The legislature has left for their Thanksgiving break, which just happens to encompass the entirety of Michigan's firearm deer hunting season. Before they left town, though, the Senate Education Committee reported out five bills: three of them would change Michigan's social studies content standards, the other two make changes to the school safety drill laws.
On Wednesday, the Senate Education Committee reported out legislation that would require the State Board of Education to change Michigan's social studies content standards and assessments to include a host of additional "American heritage" education topics. The package of three bills introduced by Sen. Patrick Colbeck (R-Canton) is nominally aimed at increasing the amount of civics education students receive as it relates to founding documents and core principles, though the scope is somewhat broader than that. The bills are as follows:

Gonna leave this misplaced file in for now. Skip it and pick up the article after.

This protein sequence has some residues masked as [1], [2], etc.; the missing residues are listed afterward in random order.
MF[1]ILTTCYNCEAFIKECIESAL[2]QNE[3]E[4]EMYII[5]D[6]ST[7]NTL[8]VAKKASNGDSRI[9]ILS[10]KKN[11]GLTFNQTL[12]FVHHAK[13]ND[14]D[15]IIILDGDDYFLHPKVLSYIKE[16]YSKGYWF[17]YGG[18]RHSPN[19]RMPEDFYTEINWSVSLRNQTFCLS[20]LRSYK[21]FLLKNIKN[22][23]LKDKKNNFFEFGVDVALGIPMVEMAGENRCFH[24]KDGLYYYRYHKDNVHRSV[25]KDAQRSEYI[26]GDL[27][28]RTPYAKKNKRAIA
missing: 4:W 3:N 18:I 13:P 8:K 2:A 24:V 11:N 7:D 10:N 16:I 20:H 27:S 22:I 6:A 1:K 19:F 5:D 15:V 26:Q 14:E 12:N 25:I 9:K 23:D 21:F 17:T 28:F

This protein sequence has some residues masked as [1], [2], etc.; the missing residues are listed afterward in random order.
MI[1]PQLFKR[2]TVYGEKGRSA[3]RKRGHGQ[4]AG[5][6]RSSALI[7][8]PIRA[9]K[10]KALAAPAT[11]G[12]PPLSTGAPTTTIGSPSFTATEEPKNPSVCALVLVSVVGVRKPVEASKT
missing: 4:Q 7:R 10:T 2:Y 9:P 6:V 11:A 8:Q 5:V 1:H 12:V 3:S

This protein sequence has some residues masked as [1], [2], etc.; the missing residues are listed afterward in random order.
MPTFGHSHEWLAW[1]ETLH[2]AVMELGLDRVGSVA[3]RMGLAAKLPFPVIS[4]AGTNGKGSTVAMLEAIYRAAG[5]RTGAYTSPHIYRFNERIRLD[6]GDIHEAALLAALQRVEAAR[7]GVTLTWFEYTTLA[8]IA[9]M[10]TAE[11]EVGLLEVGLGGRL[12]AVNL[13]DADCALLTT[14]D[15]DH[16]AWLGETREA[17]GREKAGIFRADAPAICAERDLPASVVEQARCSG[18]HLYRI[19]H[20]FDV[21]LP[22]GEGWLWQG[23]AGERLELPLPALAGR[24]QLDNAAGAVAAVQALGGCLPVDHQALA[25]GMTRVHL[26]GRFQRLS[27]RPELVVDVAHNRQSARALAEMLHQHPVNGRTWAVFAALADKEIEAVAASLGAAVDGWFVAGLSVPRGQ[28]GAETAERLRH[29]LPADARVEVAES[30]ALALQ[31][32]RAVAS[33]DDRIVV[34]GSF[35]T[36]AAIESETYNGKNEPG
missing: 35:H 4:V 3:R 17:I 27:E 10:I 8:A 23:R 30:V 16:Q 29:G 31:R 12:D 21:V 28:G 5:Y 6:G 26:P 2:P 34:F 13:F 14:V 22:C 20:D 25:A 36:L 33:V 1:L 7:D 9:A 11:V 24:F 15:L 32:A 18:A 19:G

After two whirlwind weeks of testimony on a pair of bills that would make sweeping changes to Michigan's school accountability system and require schools to hold back third graders who were not proficient on their reading MEAP, the indication from committee chair Lisa Lyons (R-Alto) on Thursday was that the House Education Committee intended to slow down the process so as to not rush through an incomplete proposal.
In this edition, we continue with our discussion of investigations into student misconduct. In this installment, we focus on searches that may be necessary as part of an investigation.
As an initial matter, it is important to note the difference between a search conducted by law enforcement and a search conducted by school administrators. For the police, a warrant is, in most cases, necessary to conduct a search of personal property, except in those instances where exigent circumstances exist. For school administrators, the threshold for conducting a search is much lower.